April 4, 2015
Music Reviews: The Latest From Death Cab for Cutie, Ludacris, The Prodigy and More
Boz Scaggs’ “A Fool To Care” ****
Fifty years since his debut as a “blue-eyed soul” singer, Boz Scaggs has delivered a beautifully compelling album of mostly covers, mining the blues, jazz and even the mid-tempo kind brand of croon-ready songs that made him famous. This album offers up a rich musical tapestry and a fresh walk through some of the edges of musical history.
Scaggs’ voice, too is just as smooth and versatile as ever. The album’s straight-forward production gives it an intimate feel. His band is tight, anchored by Ray Parker Jr. on guitar and Steve Jordan on drums. Scaggs duets well with his two high-profile guests, Bonnie Raitt and Lucinda Williams and in all shows himself to be an effective all-around showman. This album succeeds, not only because it is tightly put together, but also because it doesn’t take an easy route with its material choices. Not that Scaggs has ever been known for making typical choices, but in all, this record shows many sides to his performing style quite well.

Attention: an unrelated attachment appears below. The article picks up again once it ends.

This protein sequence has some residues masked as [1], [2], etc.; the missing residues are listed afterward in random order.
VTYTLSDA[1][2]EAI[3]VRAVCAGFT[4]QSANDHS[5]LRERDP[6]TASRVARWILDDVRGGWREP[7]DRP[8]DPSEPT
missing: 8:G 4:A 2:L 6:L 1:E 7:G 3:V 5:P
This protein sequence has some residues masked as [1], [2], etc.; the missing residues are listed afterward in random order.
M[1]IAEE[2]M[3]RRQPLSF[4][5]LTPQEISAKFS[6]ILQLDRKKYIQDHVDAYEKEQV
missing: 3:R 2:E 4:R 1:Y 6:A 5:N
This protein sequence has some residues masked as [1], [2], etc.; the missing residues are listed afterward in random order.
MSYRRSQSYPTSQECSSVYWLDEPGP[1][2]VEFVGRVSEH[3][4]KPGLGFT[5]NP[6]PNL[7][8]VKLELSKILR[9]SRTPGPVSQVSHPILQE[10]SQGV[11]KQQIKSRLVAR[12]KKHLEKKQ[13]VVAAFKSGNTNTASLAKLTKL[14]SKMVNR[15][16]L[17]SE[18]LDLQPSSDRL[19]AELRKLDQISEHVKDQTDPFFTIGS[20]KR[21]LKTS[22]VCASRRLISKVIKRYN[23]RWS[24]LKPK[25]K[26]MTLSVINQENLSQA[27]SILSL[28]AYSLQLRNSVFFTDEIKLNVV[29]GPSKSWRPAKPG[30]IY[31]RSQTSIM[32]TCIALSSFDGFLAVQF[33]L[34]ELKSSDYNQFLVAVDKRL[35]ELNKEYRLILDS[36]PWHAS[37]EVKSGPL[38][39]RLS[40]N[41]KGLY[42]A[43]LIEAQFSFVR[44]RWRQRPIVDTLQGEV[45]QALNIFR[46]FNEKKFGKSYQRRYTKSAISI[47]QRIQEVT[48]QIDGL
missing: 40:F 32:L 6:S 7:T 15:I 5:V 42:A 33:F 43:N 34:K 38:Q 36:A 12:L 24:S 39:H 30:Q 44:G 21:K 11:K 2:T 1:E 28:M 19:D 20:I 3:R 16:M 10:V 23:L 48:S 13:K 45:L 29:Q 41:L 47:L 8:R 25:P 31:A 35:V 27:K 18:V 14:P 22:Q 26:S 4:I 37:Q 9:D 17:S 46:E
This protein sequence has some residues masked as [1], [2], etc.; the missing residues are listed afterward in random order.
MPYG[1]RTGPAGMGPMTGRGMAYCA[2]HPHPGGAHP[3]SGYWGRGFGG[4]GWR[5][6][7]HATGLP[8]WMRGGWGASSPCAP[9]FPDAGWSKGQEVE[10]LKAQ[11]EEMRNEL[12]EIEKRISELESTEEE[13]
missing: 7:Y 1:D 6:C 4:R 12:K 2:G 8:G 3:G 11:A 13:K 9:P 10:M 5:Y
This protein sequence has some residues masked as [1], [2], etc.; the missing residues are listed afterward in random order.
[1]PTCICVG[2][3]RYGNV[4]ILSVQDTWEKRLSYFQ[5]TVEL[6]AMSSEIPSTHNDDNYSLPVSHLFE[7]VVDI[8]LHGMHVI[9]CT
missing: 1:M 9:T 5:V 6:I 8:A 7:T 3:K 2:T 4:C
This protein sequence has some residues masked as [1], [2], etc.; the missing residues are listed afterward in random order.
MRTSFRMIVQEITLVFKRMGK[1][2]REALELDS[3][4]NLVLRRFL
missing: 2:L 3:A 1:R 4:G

“A Fool to Care” in the end has a down-to-earth authenticity and it leaves you wondering what is coming up next. This record was obviously made with both love and skill.
“Full of Fire” Here, Scaggs delivers a top-notch Al Green cover, complete with the funky smoothness that such an endeavor by definition demand. It’s a tall task and he more than succeeds.
“Last Tango on 16th Street” Scaggs take on this Jack Walroth song is the stuff of late-night cabarets. In a different light, it would make an excellent Tom Waits song, but Scaggs adds an unexpected tenderness to this track.
“There’s a Storm Comin’” This Richard Hawley track is given a beautiful reading and Jim Cox’s piano work here brings to mind a gentle snowfall.